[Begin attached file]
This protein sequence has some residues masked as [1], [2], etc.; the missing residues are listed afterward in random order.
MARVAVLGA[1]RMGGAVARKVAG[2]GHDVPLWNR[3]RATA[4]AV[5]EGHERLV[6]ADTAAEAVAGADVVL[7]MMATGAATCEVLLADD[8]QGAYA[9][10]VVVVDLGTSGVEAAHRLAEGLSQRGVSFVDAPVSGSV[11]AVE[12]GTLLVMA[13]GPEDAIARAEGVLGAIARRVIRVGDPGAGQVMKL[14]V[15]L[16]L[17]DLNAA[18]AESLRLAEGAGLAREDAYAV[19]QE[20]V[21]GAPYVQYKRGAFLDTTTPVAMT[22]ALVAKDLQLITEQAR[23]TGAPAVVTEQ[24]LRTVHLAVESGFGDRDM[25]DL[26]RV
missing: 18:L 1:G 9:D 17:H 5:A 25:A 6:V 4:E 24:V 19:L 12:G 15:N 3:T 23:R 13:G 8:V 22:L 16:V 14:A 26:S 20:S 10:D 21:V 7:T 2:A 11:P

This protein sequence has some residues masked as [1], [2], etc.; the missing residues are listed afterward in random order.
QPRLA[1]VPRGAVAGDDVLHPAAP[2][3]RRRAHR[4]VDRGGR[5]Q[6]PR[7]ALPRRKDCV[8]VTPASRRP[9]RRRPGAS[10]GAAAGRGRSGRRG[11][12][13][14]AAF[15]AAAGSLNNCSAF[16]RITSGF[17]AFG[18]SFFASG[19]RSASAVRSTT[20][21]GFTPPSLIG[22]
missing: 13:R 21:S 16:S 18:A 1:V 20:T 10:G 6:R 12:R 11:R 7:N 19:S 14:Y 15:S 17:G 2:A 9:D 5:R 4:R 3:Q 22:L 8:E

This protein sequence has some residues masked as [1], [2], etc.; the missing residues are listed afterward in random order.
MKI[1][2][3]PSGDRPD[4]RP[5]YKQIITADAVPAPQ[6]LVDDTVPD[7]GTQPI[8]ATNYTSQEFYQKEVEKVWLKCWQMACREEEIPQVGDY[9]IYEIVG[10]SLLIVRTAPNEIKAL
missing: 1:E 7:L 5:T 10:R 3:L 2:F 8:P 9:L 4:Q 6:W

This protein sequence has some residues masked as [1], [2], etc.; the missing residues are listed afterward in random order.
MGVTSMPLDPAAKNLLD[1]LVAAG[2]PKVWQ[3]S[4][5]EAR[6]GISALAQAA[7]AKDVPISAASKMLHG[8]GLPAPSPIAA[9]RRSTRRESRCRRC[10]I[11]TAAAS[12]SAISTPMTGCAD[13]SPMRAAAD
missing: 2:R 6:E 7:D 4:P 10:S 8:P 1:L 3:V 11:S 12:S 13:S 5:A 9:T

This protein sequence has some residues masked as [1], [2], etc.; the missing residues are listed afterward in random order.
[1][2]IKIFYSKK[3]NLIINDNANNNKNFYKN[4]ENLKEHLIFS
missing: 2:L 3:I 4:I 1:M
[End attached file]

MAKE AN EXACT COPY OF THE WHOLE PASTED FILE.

This protein sequence has some residues masked as [1], [2], etc.; the missing residues are listed afterward in random order.
MARVAVLGA[1]RMGGAVARKVAG[2]GHDVPLWNR[3]RATA[4]AV[5]EGHERLV[6]ADTAAEAVAGADVVL[7]MMATGAATCEVLLADD[8]QGAYA[9][10]VVVVDLGTSGVEAAHRLAEGLSQRGVSFVDAPVSGSV[11]AVE[12]GTLLVMA[13]GPEDAIARAEGVLGAIARRVIRVGDPGAGQVMKL[14]V[15]L[16]L[17]DLNAA[18]AESLRLAEGAGLAREDAYAV[19]QE[20]V[21]GAPYVQYKRGAFLDTTTPVAMT[22]ALVAKDLQLITEQAR[23]TGAPAVVTEQ[24]LRTVHLAVESGFGDRDM[25]DL[26]RV
missing: 18:L 1:G 9:D 17:H 5:A 25:A 6:V 4:E 24:V 19:L 12:G 15:N 3:T 23:R 13:G 8:V 22:L 16:V 14:A 26:S 20:S 10:D 21:V 7:T 2:A 11:P

This protein sequence has some residues masked as [1], [2], etc.; the missing residues are listed afterward in random order.
QPRLA[1]VPRGAVAGDDVLHPAAP[2][3]RRRAHR[4]VDRGGR[5]Q[6]PR[7]ALPRRKDCV[8]VTPASRRP[9]RRRPGAS[10]GAAAGRGRSGRRG[11][12][13][14]AAF[15]AAAGSLNNCSAF[16]RITSGF[17]AFG[18]SFFASG[19]RSASAVRSTT[20][21]GFTPPSLIG[22]
missing: 13:R 21:S 16:S 18:A 1:V 20:T 10:G 6:R 12:R 11:R 7:N 19:S 14:Y 15:S 17:G 2:A 9:D 5:R 4:R 3:Q 22:L 8:E

This protein sequence has some residues masked as [1], [2], etc.; the missing residues are listed afterward in random order.
MKI[1][2][3]PSGDRPD[4]RP[5]YKQIITADAVPAPQ[6]LVDDTVPD[7]GTQPI[8]ATNYTSQEFYQKEVEKVWLKCWQMACREEEIPQVGDY[9]IYEIVG[10]SLLIVRTAPNEIKAL
missing: 1:E 7:L 5:T 10:R 3:L 2:F 8:P 9:L 4:Q 6:W

This protein sequence has some residues masked as [1], [2], etc.; the missing residues are listed afterward in random order.
MGVTSMPLDPAAKNLLD[1]LVAAG[2]PKVWQ[3]S[4][5]EAR[6]GISALAQAA[7]AKDVPISAASKMLHG[8]GLPAPSPIAA[9]RRSTRRESRCRRC[10]I[11]TAAAS[12]SAISTPMTGCAD[13]SPMRAAAD
missing: 2:R 6:E 7:D 4:P 10:S 8:P 1:L 3:V 11:S 12:S 13:S 5:A 9:T

This protein sequence has some residues masked as [1], [2], etc.; the missing residues are listed afterward in random order.
[1][2]IKIFYSKK[3]NLIINDNANNNKNFYKN[4]ENLKEHLIFS
missing: 2:L 3:I 4:I 1:M